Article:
I wish someone had opened my eyes earlier to Badminton Stances
Only when it was explained did I understand the critical value
I’d seen these stances but never realised how important they were
Don’t forget to watch the video at the end
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This post is all about my introduction to the positions that players take up as part of their rally movements
Crucially, these are anticipatory movements adopted BEFORE the opponent strokes the shuttle
I came to realise that they are deliberate movements, tactically based, and can easily be coached
This is part of a mini-series, there are links and a video at the end
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I walked into the hall and started to watch a coach doing an individual session with a young talented singles player.
During the next 15mins, I became aware that I could see things that were new and strange to me. They were practicing something in the deep/rear court from a net flick. I took out my notebook and started to write.
- They are only using one shuttle, the player has the shuttle, the player is starting every ‘rally’
- Coach is standing in a racket forward position in the Backhand midcourt
- The player steps towards the FH sidelines and hits a ‘block’ feed towards the coach
- The Player then changes from a square stance to a racket foot forward stance landing just before the coach hits the feed
- Coach then flicks towards the backcourt
- Player changes from racket foot forwards by turning and moving backwards to strike the shuttle
- Why is the player starting every practice?
- Why are they using a block feed to start?
- What is the reason for changing between a square and racket forward stance even though the feed is going to be a flick?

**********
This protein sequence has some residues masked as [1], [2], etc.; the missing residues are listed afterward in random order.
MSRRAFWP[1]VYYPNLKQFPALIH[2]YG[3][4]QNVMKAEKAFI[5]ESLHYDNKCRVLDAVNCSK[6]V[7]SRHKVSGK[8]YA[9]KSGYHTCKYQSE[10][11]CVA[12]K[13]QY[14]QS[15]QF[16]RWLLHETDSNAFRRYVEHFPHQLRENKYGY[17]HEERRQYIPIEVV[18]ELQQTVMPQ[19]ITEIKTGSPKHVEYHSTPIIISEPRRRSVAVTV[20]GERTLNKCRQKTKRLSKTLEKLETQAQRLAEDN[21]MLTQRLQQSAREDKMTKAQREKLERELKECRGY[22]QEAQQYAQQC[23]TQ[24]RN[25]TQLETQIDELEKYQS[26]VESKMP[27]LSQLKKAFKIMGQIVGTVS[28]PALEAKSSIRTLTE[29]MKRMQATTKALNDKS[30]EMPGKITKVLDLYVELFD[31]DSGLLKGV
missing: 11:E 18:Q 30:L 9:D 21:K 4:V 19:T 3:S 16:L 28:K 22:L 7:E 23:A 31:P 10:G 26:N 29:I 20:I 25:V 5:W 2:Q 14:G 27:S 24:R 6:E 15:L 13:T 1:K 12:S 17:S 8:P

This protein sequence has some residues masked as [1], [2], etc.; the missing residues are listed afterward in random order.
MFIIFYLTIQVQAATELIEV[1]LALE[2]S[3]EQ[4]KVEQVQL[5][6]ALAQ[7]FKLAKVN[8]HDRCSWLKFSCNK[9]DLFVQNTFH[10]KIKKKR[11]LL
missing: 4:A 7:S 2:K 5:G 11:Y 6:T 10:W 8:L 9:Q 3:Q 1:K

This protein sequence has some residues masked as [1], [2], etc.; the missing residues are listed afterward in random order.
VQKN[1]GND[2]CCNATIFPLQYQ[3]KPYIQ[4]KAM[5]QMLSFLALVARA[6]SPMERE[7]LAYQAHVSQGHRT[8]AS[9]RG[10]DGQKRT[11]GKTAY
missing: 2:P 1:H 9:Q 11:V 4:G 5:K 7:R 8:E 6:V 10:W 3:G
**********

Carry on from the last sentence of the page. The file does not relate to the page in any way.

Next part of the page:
- Surely they would just be more efficient to multi-feed for the strokes rather than all this movement **
The coach came over and asked what I was writing
He asked if I had any questions!
Here is a summary of our conversation as I remember it
1 Why is the player starting?
Why not? It’s more game-like for this practice and we normally have the player start nearly all the practices. It has many coaching advantages, but I can’t list them all now, let’s talk later.
We both enjoy the possibilities they bring and therefore the opportunities and variations.
2 Why block feed to start?
It’s a really good way of encouraging them to use and then change stances as you would in a match.
This is an essential part of the practice today. It also allows both of us to influence the practice. Stay around, watch and hopefully you’ll see what I mean.
3 Why change from square to racket foot forward stance even though the feed is going to be a flick
Ah, now THAT is a good question.
Would you have expected the player to prepare for the shot we are practicing (the shot from the rearcourt)?
We want the player to prepare for the shot that will hit the court 1st, so they must (in this case) prepare for my net shot. I will prepare ‘as if’ to play a net and flick then most of the time.
4 Are you practicing the shot, the movements to it, or this change of stance?
We are just practicing movements and strokes as they would happen in a game. I’d say that all 3 are important but I change the emphasis from one element to another depending on how the practice is progressing (or not) and where we need to focus.